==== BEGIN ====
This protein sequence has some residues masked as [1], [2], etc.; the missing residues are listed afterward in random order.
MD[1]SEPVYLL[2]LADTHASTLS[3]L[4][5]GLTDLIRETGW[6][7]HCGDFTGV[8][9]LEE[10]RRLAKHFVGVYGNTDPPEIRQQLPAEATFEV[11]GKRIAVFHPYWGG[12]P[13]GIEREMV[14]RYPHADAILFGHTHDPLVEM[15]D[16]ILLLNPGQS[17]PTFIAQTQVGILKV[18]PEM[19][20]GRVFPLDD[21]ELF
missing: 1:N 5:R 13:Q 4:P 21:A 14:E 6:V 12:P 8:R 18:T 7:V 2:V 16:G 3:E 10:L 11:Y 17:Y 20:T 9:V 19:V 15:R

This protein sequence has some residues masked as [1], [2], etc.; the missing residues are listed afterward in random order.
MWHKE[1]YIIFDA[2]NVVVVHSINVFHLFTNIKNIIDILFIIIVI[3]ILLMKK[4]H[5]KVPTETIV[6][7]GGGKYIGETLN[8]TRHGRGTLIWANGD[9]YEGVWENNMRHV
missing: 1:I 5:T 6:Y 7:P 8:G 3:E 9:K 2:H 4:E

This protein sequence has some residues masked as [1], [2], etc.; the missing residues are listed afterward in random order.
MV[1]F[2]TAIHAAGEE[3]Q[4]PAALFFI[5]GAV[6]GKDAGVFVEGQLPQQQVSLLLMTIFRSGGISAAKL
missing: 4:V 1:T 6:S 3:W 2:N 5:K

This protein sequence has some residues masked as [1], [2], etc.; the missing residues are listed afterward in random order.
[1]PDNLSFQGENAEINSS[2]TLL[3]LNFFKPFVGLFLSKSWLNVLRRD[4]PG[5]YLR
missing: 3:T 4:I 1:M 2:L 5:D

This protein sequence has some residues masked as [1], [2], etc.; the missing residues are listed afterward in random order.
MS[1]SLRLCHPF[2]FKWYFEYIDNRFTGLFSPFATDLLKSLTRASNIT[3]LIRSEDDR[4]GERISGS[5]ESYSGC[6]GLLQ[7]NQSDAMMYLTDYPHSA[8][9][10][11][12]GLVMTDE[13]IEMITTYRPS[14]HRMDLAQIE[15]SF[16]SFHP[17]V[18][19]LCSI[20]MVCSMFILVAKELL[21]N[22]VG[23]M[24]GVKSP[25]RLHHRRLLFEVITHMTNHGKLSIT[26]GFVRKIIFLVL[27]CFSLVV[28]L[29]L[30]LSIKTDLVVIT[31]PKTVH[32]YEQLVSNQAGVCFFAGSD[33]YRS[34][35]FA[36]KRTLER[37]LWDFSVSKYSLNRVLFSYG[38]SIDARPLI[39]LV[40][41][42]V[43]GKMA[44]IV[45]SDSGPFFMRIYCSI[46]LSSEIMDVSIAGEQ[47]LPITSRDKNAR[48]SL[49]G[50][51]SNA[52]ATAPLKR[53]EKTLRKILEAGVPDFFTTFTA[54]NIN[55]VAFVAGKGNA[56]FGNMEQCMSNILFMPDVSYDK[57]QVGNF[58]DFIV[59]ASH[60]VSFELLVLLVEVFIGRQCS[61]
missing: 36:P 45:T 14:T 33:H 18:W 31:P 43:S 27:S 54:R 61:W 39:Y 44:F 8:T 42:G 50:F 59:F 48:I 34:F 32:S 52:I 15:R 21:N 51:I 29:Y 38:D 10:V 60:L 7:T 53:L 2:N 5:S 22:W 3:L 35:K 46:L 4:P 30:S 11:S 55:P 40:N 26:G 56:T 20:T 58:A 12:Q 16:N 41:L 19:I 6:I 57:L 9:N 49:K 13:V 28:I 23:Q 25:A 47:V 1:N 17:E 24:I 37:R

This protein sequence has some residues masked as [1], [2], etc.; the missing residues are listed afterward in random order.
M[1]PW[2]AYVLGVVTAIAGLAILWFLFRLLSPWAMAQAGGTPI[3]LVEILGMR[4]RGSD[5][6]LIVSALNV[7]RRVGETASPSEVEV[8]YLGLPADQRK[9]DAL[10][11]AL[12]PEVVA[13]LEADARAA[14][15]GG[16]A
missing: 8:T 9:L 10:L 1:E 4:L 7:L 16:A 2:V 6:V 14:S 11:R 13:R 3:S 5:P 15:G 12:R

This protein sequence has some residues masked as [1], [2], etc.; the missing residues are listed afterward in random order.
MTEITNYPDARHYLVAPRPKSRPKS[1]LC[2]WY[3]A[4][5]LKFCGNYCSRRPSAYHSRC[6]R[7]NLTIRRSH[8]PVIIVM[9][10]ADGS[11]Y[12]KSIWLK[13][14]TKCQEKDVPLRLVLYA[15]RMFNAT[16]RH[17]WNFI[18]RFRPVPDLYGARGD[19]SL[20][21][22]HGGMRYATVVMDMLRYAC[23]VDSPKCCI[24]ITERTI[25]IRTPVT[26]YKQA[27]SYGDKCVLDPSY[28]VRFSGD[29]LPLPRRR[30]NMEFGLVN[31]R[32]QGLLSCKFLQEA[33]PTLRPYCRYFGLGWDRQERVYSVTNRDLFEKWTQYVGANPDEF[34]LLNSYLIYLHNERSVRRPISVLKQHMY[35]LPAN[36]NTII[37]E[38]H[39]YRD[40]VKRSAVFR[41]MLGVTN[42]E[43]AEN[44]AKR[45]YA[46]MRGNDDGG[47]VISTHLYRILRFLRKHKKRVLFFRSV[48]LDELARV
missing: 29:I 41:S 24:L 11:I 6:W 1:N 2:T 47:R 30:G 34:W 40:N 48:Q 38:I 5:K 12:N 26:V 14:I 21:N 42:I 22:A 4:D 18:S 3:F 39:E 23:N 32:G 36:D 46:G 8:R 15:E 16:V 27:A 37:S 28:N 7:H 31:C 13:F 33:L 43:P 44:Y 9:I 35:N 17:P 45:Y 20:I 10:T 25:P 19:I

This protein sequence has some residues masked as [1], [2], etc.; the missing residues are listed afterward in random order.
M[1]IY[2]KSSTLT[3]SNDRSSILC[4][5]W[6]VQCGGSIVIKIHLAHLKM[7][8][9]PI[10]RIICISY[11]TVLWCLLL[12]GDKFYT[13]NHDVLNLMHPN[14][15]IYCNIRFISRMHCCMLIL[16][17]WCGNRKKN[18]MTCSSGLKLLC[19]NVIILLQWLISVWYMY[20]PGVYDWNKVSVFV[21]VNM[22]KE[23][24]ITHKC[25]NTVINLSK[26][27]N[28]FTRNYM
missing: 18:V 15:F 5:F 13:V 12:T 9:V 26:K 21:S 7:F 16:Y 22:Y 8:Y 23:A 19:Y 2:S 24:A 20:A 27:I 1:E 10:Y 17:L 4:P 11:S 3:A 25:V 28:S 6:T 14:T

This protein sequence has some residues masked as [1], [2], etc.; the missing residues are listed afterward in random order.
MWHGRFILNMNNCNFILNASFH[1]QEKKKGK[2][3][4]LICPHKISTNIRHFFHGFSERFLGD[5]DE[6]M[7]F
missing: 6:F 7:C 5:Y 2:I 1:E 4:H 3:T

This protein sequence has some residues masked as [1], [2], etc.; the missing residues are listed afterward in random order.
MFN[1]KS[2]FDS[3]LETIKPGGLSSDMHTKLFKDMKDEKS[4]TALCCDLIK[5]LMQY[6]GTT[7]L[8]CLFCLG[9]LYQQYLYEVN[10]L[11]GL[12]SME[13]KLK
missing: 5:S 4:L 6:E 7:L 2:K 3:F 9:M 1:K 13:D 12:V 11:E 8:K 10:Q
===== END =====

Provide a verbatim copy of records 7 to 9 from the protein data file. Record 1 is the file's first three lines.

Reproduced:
This protein sequence has some residues masked as [1], [2], etc.; the missing residues are listed afterward in random order.
MTEITNYPDARHYLVAPRPKSRPKS[1]LC[2]WY[3]A[4][5]LKFCGNYCSRRPSAYHSRC[6]R[7]NLTIRRSH[8]PVIIVM[9][10]ADGS[11]Y[12]KSIWLK[13][14]TKCQEKDVPLRLVLYA[15]RMFNAT[16]RH[17]WNFI[18]RFRPVPDLYGARGD[19]SL[20][21][22]HGGMRYATVVMDMLRYAC[23]VDSPKCCI[24]ITERTI[25]IRTPVT[26]YKQA[27]SYGDKCVLDPSY[28]VRFSGD[29]LPLPRRR[30]NMEFGLVN[31]R[32]QGLLSCKFLQEA[33]PTLRPYCRYFGLGWDRQERVYSVTNRDLFEKWTQYVGANPDEF[34]LLNSYLIYLHNERSVRRPISVLKQHMY[35]LPAN[36]NTII[37]E[38]H[39]YRD[40]VKRSAVFR[41]MLGVTN[42]E[43]AEN[44]AKR[45]YA[46]MRGNDDGG[47]VISTHLYRILRFLRKHKKRVLFFRSV[48]LDELARV
missing: 29:I 41:S 24:L 11:I 6:W 1:N 2:T 47:R 30:G 34:W 40:N 48:Q 38:I 5:K 12:N 26:V 14:I 21:N 42:I 22:A 4:D 18:S 3:F 39:E 23:N 32:G 36:D 46:G 8:R 15:E 16:V 27:A 37:S 28:N 7:H 31:C 13:F 33:L 43:P 44:Y 9:I 35:N 17:P 45:Y 20:I 10:T 25:P 19:I

This protein sequence has some residues masked as [1], [2], etc.; the missing residues are listed afterward in random order.
M[1]IY[2]KSSTLT[3]SNDRSSILC[4][5]W[6]VQCGGSIVIKIHLAHLKM[7][8][9]PI[10]RIICISY[11]TVLWCLLL[12]GDKFYT[13]NHDVLNLMHPN[14][15]IYCNIRFISRMHCCMLIL[16][17]WCGNRKKN[18]MTCSSGLKLLC[19]NVIILLQWLISVWYMY[20]PGVYDWNKVSVFV[21]VNM[22]KE[23][24]ITHKC[25]NTVINLSK[26][27]N[28]FTRNYM
missing: 18:V 15:F 5:F 13:V 12:T 9:V 26:K 21:S 7:F 16:Y 22:Y 8:Y 23:A 19:Y 2:S 24:A 20:A 27:I 1:E 10:Y 17:L 4:P 11:S 3:A 25:V 28:S 6:T 14:T

This protein sequence has some residues masked as [1], [2], etc.; the missing residues are listed afterward in random order.
MWHGRFILNMNNCNFILNASFH[1]QEKKKGK[2][3][4]LICPHKISTNIRHFFHGFSERFLGD[5]DE[6]M[7]F
missing: 6:F 7:C 5:Y 2:I 1:E 4:H 3:T